An Amazon Alexa speaker recorded a user’s conversation inside their home and sent it on to one of their stored contacts, reports The Wall Street Journal. Amazon confirmed the incident and said the device mistook a conversation for commands. The episode Â“raises questions about the security of such voice-operated devices,Â” per the Journal.
By Guest Nicole
You don't have to purify all the air—just the air around your head.
A decade ago, on flights to visit his family in Beijing while he was an engineering student at MIT, Raymond Wu started to think about the increasingly filthy air in the city. "My parents, my grandparents, were all breathing this not-so-good air," he says. "I could definitely tell that their health wasn't good as a result."
Ten years later, after stints in management consulting and venture capital, Wu is focused on solving the problem of bad air quality. Wynd, his startup's new device, is a portable, water bottle-sized air purifier that he says can surround you in a bubble of clean air, no matter how polluted the air is around you.
At the bottom of the device, a tiny, detachable sensor constantly monitors air quality and can automatically adjust how fast the filter works. The startup also sells the sensor—which is designed to be both more accurate and much cheaper than anything else on the market—separately. But they wanted to give users a chance to actually clean the air around them, not just learn how dirty it was.
"We didn't want to just build a sensor and drown people in data," he says. "We wanted to give them the means to actually do something about it."
The purifier pulls air through small holes in the side and uses a medical-grade filter to remove particulates—cat dander, mold, bacteria, or pollution from traffic or power plants. (The tiniest particles, such as gases, are not filtered out). Then purified air comes out the top, creating an invisible cone of clean air around a user.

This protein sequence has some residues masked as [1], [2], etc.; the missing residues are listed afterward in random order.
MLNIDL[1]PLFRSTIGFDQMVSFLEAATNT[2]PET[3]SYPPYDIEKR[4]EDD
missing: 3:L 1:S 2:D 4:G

In lab tests with a third party, the purifier dramatically reduced particulates in an 8-by-10-foot room. It works best up to three feet away; it's meant for a single user, rather than an entire office or living room. Some users might set it on a desk or bedside table. Others who tested early prototypes took it on trips to visit factories in China, or to use on a plane.
Technically, you could walk down the street holding Wynd, though it might be a little awkward to carry, and it works best in enclosed spaces. Most uses are indoors, though it can also fit inside a baby stroller, filtering out pollution from traffic or construction sites on a walk.
The sensor glows different colors to indicate the level of pollution, and an app shows more detail, illustrating how much filth you avoided breathing by comparing it to the equivalent number of cigarettes. It also shows trends in pollution over time.
As more people start using the detachable air quality sensor, Wynd plans to collect that data to help understand the broader state of air quality. Because there are few permanent air sensors in cities today, having thousands or hundreds of thousands of people walking around with sensors would make air quality maps much more accurate.
"Right now, in all of India, for example, there's about 40 stations in operation in the whole country," says Wu. "Most are in New Delhi. If you live far away from a station, you don't really know what the air quality is in your home, business, or on your commute. The same thing is true in the United States—in San Francisco, there's one station. We want to change that, and create this Waze of air quality where people can help each other, help their community, and help the environment."
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